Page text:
“I came to the United States when I was two years old with my family. We moved to Baxley, Georgia and that’s where I grew up,” says Emmanuel Diaz. He tells me his friends call him Manny. We are talking in downtown Savannah on his lunch hour. He works two jobs, including at a hotel at night. And he attends college. Diaz is a “Dreamer” or DACA (Deferred Action for Childhood Arrivals) recipient.
Diaz was brought here illegally by his parents two decades ago but says the U.S. is the only country he knows. “One of the things I’ve always told people when we went to school and we stood up and did the Pledge of Allegiance, when we listened to our teachers (and they told us we could do anything and become anything that we wanted to be) all those lessons meant for American citizens , well I received them too. So I grew up with the same drive and the same hope that everybody else did, “Diaz told me. “So when everyone speaks about me not belonging here I just don’t understand it because everything ingrained in everyone else is also inside of me.”
The DACA program allows young people like Diaz to be able to work and get a driver’s license. They register with the federal government but their applications must be renewed on a regular basis. For example, Diaz says his registration would expire in November of 2018.
Awhile back, President Trump reportedly said he wanted a fix for DACA and those like Diaz. But recently, Trump said if there is to be a fix for DACA and or a pathway to citizenship for young people like Diaz, that a bill that includes DACA must also include other things suited to overall immigration reform, including building the famous wall.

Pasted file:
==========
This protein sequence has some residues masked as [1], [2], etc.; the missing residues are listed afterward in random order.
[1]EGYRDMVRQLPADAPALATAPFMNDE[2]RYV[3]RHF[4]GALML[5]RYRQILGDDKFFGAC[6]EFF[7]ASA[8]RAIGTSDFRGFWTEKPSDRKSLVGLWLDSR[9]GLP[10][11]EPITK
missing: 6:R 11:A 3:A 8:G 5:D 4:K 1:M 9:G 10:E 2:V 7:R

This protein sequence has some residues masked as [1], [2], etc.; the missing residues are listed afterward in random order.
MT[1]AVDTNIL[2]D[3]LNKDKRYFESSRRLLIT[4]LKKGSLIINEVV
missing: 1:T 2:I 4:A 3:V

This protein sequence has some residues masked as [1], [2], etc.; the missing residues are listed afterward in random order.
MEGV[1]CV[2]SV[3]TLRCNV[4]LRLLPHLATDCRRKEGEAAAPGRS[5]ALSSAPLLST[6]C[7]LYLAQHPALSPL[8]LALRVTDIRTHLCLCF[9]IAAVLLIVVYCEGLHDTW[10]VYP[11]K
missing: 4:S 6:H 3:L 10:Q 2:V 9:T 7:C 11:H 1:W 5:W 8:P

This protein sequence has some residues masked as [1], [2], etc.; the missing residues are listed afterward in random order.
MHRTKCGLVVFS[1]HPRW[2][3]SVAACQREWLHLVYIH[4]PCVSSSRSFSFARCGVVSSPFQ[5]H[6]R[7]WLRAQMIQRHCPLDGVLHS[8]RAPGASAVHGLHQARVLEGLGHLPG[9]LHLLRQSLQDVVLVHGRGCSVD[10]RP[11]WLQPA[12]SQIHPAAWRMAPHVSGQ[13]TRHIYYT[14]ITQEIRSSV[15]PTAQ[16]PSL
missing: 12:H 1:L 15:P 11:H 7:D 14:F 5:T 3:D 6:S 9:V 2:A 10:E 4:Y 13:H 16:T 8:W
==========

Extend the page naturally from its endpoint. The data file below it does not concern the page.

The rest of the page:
Supporters like Savannah’s Jeanne Seaver (who was the grass roots coordinator for the Trump campaign in Georgia) say the president is on the right track. “I think that we need to do something. I think the first thing we need to do is stop playing politics and do what’s in the best interests of this country and all the citizens in this country.”
Seaver says she personally has “never supported DACA although that doesn’t mean there is not empathy for young people, like Diaz.”
Still, she believes Dreamers should have to follow the law. “All Americans are expected to follow the rule of law and it’s a double standard to allow someone whose parents didn’t follow it to now say that’s a good excuse why you should never follow it.”
Diaz says he would like nothing better than to begin the process of applying for citizenship but says there is “no way forward and that’s what a Dream Act would do is give us options.”
He also says Dreamers are often hardworking and want to make something of themselves. Diaz says he and others just want to give back to the U.S. “That’s the point I really want to get across with people is that you know we’re not here to make your life difficult, we’re actually here to make your lives better, ” he said. “We’re here to do everything that we can to make our communities prosper.”